My next post will summarize some research showing that learning was improved by addition of a scenario AND cognitive learning support.
February 3rd, 2010
Just back from Training 2010 where I heard Tony O’Driscoll speak and also bought the book! (Learning in 3D from Pfeiffer) Here’s my first thoughts. The book is definitely worth the investment – we all need to keep up on the affordances of new technology. An excellent story leads off Chapter 2 – I won’t be a spoiler – take a look. See Brian’s reply to my previous post for good ideas on how to use virtual worlds in training.
Some bones to pick. I think a technocentric approach to training can lead us down some unproductive paths – technology per se is never a solution. To their credit, the authors stress the need to use VW when it makes sense to promote organizational goals. Social collaboration is one of the sells – BUT we have very little evidence on collaboration and learning in 2D much less 3D. In Chapter 3 they contrast synchronous e-learning with a virtual 3D lesson. I think they set up a misleading dichotomy by contrasting a poorly implemented synchronous session with a (better designed?) VW session. I’d rather instead read about the strengths and drawbacks to VW. Most of us are beyond the “Which medium is best?” question. I also disagree regarding their recommendations for use of token economies to motivate learning in VW or any other medium. What say you?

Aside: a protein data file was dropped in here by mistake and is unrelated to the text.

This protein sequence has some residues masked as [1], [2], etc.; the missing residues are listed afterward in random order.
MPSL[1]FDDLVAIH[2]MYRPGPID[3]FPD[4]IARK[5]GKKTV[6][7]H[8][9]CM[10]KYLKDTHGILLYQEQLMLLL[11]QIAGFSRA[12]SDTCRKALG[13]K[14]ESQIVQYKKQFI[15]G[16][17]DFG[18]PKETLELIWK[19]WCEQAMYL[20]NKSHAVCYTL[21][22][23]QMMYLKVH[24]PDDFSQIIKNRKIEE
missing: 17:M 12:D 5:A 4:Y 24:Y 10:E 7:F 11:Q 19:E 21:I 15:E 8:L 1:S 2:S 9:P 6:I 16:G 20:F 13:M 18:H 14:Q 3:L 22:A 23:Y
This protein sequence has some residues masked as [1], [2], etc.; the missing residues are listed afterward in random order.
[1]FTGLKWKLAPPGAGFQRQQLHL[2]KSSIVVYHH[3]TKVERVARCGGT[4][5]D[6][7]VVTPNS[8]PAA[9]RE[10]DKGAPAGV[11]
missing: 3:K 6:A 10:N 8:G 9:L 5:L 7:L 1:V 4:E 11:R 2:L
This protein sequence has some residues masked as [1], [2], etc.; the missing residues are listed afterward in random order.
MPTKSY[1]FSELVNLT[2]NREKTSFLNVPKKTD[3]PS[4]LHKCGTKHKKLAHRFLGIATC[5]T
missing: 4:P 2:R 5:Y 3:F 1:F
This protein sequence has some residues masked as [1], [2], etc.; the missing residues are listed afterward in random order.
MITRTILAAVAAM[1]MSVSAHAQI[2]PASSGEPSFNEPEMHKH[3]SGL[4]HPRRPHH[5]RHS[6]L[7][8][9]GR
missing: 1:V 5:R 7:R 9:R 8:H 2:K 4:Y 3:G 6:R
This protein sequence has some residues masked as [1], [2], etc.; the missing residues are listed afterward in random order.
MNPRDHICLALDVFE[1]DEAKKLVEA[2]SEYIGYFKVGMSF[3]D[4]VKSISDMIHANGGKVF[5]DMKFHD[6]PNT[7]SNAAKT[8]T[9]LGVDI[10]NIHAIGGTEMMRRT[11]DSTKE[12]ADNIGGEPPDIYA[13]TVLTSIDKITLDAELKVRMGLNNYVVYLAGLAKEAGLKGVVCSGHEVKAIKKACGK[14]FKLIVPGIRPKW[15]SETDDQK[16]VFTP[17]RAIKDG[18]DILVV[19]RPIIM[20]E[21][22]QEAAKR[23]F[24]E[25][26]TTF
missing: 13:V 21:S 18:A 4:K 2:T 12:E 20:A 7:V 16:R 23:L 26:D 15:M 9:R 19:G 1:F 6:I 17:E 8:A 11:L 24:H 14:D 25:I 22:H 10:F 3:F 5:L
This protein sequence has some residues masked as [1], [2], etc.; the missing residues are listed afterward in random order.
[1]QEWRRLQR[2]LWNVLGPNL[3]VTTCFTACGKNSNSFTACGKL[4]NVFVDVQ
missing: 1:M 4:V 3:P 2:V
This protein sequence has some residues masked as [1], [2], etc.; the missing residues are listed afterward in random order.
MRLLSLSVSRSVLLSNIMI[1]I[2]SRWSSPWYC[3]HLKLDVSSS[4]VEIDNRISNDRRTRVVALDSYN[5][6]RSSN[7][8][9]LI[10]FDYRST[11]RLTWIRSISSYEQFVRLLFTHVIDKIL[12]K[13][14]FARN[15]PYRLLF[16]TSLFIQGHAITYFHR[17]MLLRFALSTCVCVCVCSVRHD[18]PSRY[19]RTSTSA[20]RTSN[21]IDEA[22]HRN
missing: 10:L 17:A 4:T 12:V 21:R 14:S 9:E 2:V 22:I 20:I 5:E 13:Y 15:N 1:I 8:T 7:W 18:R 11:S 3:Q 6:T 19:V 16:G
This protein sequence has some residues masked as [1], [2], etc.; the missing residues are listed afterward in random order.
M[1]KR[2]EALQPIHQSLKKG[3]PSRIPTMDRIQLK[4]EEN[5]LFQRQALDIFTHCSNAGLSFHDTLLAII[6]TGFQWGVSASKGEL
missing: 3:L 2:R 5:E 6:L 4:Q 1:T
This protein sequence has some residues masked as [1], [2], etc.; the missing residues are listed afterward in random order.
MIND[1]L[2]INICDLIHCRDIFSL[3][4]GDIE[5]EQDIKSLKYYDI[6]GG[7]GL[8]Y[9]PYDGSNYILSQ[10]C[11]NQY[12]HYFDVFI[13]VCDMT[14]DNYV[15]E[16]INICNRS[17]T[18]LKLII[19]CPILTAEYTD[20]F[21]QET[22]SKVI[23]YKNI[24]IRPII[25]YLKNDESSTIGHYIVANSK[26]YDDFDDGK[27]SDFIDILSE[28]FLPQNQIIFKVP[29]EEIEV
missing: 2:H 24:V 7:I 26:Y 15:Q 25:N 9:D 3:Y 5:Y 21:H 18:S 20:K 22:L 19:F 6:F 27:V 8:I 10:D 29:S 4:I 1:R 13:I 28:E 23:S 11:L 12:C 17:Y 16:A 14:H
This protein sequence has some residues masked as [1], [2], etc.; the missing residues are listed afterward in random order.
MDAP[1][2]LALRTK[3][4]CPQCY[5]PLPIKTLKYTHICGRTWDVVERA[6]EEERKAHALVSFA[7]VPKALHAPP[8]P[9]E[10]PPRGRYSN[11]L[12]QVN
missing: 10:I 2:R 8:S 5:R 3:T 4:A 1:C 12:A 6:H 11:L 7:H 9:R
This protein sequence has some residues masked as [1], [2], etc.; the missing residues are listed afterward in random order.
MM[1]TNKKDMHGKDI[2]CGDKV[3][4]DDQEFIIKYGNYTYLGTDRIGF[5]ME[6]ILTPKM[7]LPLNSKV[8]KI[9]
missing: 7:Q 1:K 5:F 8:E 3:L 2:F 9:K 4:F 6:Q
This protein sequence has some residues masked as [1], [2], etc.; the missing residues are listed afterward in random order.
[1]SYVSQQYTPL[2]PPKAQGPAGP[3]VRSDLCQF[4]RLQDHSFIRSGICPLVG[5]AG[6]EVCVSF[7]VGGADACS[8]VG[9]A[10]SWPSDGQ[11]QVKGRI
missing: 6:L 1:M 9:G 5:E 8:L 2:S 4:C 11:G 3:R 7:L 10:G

January 22nd, 2010
Seeing Avatar brought to mind how rapidly 3D technology is evolving and how it might be used effectively in training. Take a look at the new book: Learning in 3D by Karl Kapp and Tony O’Driscol. I have not read the book but attended a great webinar by Karl on use of virtual worlds for training. As with all new technologies, we will use and abuse virtual worlds until we figure out where it really makes sense. A lot of research on visuals suggests that less is more and I suspect that many virtual world applications can add mental load for no good learning advantage.
Are you using virtual worlds? How’s it going?
January 22nd, 2010
My colleague Chopeta Lyons and I are just finishing up the second edition of Graphics for Learning. One of our goals was to update the research on visuals. The biggest single category of new research turned out to be evidence on animations. Here’s the bottom line:
1) To teach how things work – what I call process knowledge a series of still visuals is as good or better than animations
2) To demonstration how to perform tasks involving motion – animations are better than stills
3) Limited evidence on how to demonstrate social skills favors video or animation over text narratives. I’d love to see a comparison of still visuals versus video versus animation.
How do you use still versus dynamic visuals in your training products?
January 21st, 2010
Everything I know about blogs I learned from Julia and Julia. But for a long time I wanted to find a way to communicate research in a more timely and interactive manner than articles or books.
Here are my own blog guidelines: 1) keep it short 2) keep it focused on research of relevance to workplace learning professionals.
I hope this monologue will become a discussion so we can all learn from one another. What research questions are of interest to you?